Tag Archive for Eric Carle

One Santa . . . Separated at Birth?

Looking up some images from Eric Carle the other day, I came across this one. Very nice. If you took away the signature hat — put on a fedora instead — it would almost look like any number of dads out doing some winter shopping.

I had this idea: Wouldn’t it be cool to throw together a bunch of different Santas, all drawn by different illustrators, ranging from Jan Brett to James Marshall to Jerry Pinkney to Matthew Cordell, and on and on? You know, look at them, enjoy the differences, let that holiday spirit sink in a little.

But, you know, I don’t have a scanner, it would take too much time, I’m recovering from an ear operation (!), and it’s just not going to happen.

So let this Santa suffice, beautifully painted by Eric Carle.

You know, if you gaze upon that Santa, it looks a lot like Eric Carle himself. The shape of the head. The white beard and benign smile. Perhaps even the posture. Here, let me dig around for a photo:

That’s him, right?! Eric Carle and Santa Claus — separated at birth.

Writers on Writing: Five More Quick Quotes

I still have that list of quotes that I found at the bottom of my t-shirt drawer a couple of weeks back. Here’s five more, perhaps more artfully strung together:

“Often with writing, you begin by writing too much. And out of it suddenly emerges one line that’s exactly right. That one line reveals the essence of the story. It’s a strange process that’s almost impossible to describe. I find that I might write pages of description — I love to write description — and then rereading it I see how I could set the mood in three sentences rather than three pages. So I do a great deal of cutting back.”Charlotte Zolotow.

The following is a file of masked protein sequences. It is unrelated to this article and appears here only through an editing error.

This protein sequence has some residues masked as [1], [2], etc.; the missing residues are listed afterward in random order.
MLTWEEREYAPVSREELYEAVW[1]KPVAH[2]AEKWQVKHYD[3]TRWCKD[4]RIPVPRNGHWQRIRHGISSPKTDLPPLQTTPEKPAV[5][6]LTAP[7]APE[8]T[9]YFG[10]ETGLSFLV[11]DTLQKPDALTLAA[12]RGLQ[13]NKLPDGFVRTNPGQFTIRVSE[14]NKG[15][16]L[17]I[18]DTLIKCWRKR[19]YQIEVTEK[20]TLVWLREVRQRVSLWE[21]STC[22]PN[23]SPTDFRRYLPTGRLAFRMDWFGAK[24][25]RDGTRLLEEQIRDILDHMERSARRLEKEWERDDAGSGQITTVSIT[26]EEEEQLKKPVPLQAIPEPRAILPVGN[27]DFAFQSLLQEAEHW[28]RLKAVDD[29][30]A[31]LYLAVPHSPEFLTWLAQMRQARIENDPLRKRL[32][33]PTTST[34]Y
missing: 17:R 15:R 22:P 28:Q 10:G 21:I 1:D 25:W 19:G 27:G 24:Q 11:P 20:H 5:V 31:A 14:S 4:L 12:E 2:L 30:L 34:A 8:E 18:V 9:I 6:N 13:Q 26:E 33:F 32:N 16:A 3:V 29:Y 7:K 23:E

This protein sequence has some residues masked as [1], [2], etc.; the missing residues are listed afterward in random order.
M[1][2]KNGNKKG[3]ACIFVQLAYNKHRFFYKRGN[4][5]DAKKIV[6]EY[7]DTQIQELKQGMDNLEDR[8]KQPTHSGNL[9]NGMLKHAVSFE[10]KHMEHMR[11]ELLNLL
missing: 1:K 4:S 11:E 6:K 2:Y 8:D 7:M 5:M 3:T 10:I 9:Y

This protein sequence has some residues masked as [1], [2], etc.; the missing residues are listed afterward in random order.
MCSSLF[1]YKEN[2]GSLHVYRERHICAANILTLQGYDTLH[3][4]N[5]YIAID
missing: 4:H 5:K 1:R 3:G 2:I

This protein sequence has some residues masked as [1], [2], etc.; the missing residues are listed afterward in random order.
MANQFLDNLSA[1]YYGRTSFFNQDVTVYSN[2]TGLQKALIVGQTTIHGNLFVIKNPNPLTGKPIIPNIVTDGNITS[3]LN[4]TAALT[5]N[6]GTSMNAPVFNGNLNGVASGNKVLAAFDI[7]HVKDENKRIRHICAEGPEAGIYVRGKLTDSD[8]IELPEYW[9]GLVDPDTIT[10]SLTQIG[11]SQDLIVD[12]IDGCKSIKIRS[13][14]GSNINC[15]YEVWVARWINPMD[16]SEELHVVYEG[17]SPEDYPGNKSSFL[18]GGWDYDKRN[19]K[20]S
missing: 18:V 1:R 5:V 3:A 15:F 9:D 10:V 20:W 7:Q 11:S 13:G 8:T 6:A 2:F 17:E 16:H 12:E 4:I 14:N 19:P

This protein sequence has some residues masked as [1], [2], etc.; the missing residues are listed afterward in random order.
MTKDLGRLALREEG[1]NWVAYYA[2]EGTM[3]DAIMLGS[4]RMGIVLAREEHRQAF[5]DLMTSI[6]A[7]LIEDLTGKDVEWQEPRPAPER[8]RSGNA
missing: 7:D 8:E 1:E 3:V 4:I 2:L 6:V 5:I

“I have written a book in as short as an evening and as long as five years.” — Joanne Ryder.

I find that there are a lot of sentences I have in my early drafts that I really don’t need.” — Jean Craighead George.

“My first version states the basic story. I will then try speaking it, hearing it. Then I’ll go on to a second version, a third, a fourth. At each stage, I will test it with my voice. Then I’ll go back to the writing. Finally, the story reaches the point where I can say to it, ‘You are alive.'” — Ashley Bryan.

I was on the train one day, coming into work from suburban New York. I heard, ‘Brown bear, brown bear, what do you see?’ So I wrote it down. Having no tablet with me, I wrote it on the newspaper. Then I wrote, ‘I see a red bird looking at me.’ Then I wrote down yellow duck, blue horse, green frog, purple cat, white dog, etc. Within fifteen minutes, the story was complete.” — Bill Martin Jr.

Illustration by Eric Carle (but you knew that).